Defensively, the Cardinals finally have a nice blend of youth and experience. Vance Joseph had worked with smoke and mirrors during his first two seasons as Arizona's defensive coordinator, but now he has playmakers on every level, with Watt and Chandler Jones rushing off the edges, Jordan Hicks and Isaiah Simmons leading an athletic linebacker group, and Budda Baker and Byron Murphy patrolling the secondary. The unit made life miserable for Matthew Stafford, who could never find a sustained rhythm. He attempted a deep shot to DeSean Jackson on his second possession, but was picked off by Murphy. It was hit and miss from there, as Stafford's 89.5 passer rating marked the first time this season he's been held below triple digits. The first-year Ram finished 26 of 41 for 280 yards with two touchdowns and that early pick.
"I thought he was gutsy," Rams coach Sean McVay said of his new quarterback. "There were a couple of things that he didn't play up to his level early on, but you talk about being able to will us down the field when we ended up coming short on that fourth down (in the fourth quarter) and one where we just missed (on a throw to Tyler Higbee). But some of the individual plays that he made, the look in his eye, you know, I'll ride with that guy any day. And I feel that way about our football team. And I think these are the moments you can really see a lot about how people are wired the right way."
The Arizona defense never lacked for physicality, but previously it struggled to keep pace with the motion and deception the Rams use. Now, however, the group feels it is at a point where the mental part of its game has caught up to the physical part, and that could bode well for the rest of the season. Because it's clear the offense can hold its own with Murray playing at an MVP level.
The only people who seemed capable of stopping Arizona's 24-year-old signal-caller on Sunday were his parents, whom he visited with before heading to the postgame locker room. Murray is the type of talent who can make defenders question their reason for being. He has a rare blend of quickness, speed and arm talent. There is no worse feeling for a defender than helplessness, and he regularly left the Rams feeling that way. Kenny Young thought he had him on a third-and-16 play midway through the second quarter. The Rams linebacker came on the blitz and was alone in space with Murray, but the QB juked him and hit the turbo button, jetting around left end for 18 yards and a first down. Later, on a third-and-14, Murray felt the edges being pinched by the rush, climbed the middle of the pocket and found Moore for a 16-yard gain, setting up a field goal that made it 24-13 at the half. McVay admitted afterward there was a sense of frustration at times trying to contain Murray.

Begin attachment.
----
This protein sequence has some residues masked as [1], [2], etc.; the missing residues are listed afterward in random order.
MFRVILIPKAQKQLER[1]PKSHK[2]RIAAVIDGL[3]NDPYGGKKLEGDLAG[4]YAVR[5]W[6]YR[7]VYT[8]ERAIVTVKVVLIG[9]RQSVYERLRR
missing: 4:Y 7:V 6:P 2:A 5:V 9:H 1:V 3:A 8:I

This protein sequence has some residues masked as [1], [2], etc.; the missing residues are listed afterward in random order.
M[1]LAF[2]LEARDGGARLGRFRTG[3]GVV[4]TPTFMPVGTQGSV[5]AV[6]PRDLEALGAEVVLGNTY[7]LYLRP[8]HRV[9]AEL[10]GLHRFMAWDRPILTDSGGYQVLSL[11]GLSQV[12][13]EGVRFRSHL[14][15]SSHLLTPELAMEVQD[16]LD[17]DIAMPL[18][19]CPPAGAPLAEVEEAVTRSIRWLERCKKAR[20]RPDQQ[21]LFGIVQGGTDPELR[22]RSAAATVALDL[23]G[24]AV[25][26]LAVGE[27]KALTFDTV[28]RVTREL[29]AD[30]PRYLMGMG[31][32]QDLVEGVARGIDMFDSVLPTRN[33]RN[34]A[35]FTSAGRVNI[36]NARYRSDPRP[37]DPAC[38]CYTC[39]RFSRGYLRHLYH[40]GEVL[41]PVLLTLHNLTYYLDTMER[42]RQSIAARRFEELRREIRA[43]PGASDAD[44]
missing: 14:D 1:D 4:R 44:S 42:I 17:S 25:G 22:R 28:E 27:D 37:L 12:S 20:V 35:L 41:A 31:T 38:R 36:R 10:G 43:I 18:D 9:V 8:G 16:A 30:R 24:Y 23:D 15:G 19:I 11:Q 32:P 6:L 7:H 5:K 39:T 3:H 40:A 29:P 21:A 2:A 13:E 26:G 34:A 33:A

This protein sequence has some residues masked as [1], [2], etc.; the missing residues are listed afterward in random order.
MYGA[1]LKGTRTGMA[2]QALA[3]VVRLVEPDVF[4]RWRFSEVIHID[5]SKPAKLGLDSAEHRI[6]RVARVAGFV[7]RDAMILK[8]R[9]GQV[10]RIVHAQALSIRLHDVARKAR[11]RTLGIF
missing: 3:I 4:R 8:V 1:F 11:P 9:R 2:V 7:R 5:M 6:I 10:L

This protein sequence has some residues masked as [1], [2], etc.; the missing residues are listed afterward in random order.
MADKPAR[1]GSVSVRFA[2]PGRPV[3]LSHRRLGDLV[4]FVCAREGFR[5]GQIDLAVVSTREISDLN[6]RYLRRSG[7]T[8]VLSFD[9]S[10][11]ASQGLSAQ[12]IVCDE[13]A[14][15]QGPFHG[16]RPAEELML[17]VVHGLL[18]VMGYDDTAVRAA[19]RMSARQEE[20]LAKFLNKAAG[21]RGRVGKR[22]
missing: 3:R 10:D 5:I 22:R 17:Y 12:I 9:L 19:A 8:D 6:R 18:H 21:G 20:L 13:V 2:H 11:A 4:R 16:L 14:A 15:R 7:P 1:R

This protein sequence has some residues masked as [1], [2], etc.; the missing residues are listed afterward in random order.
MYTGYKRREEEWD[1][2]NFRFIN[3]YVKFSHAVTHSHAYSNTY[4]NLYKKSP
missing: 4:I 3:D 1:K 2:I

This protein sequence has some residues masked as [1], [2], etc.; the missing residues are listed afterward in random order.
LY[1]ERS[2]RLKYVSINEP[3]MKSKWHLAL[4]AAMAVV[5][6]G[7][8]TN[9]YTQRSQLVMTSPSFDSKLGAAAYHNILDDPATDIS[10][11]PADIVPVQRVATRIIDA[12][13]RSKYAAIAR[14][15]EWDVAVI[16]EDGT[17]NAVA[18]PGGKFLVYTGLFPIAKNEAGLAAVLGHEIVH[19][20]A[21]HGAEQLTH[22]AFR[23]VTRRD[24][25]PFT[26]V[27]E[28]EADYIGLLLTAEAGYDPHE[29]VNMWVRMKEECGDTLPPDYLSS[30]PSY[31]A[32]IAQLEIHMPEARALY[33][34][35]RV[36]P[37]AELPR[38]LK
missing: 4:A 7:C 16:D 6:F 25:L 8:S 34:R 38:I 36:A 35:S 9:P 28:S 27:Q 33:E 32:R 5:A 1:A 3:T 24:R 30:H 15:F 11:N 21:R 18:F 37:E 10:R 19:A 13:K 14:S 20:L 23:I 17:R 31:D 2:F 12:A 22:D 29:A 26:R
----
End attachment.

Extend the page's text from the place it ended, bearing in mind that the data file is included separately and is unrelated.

"He did a great job, you know, that's the athleticism and just the great playmaker that he is," the Rams coach said. "And there was a couple of instances where we felt like we could have been better. But you got to give him credit. You know, he's a playmaker. He's been doing this for the last couple years. But it's especially been illustrated the first three weeks of this season."
The Rams probably felt in good shape despite the halftime deficit because the third quarter had been their strongest this year, with them putting up 14 during the period in Week 1 against the Bears and 17 in Week 3 against the Buccaneers. However, the Rams could not find their groove because the Cardinals dominated the ball in the third quarter, running 19 plays to the Rams' eight and outscoring them 10-0.
Then came the demoralizing 12-play, 94-yard field goal drive.
"One thing me and James and the O-line talked about was, we've got to get rid of this Air Raid kind of terminology and really just try to find a way to win a game in the fourth quarter," said running back Chase Edmonds, who finished with 120 yards on just 12 carries, one of which went for 54 yards. "When you're playing tremendous opponents like the Rams, that's what you've got to do. That's playoff football, that's December football."
At this rate, the Cardinals appear to be prepping for a playoff run. Anything less will likely be taken personally.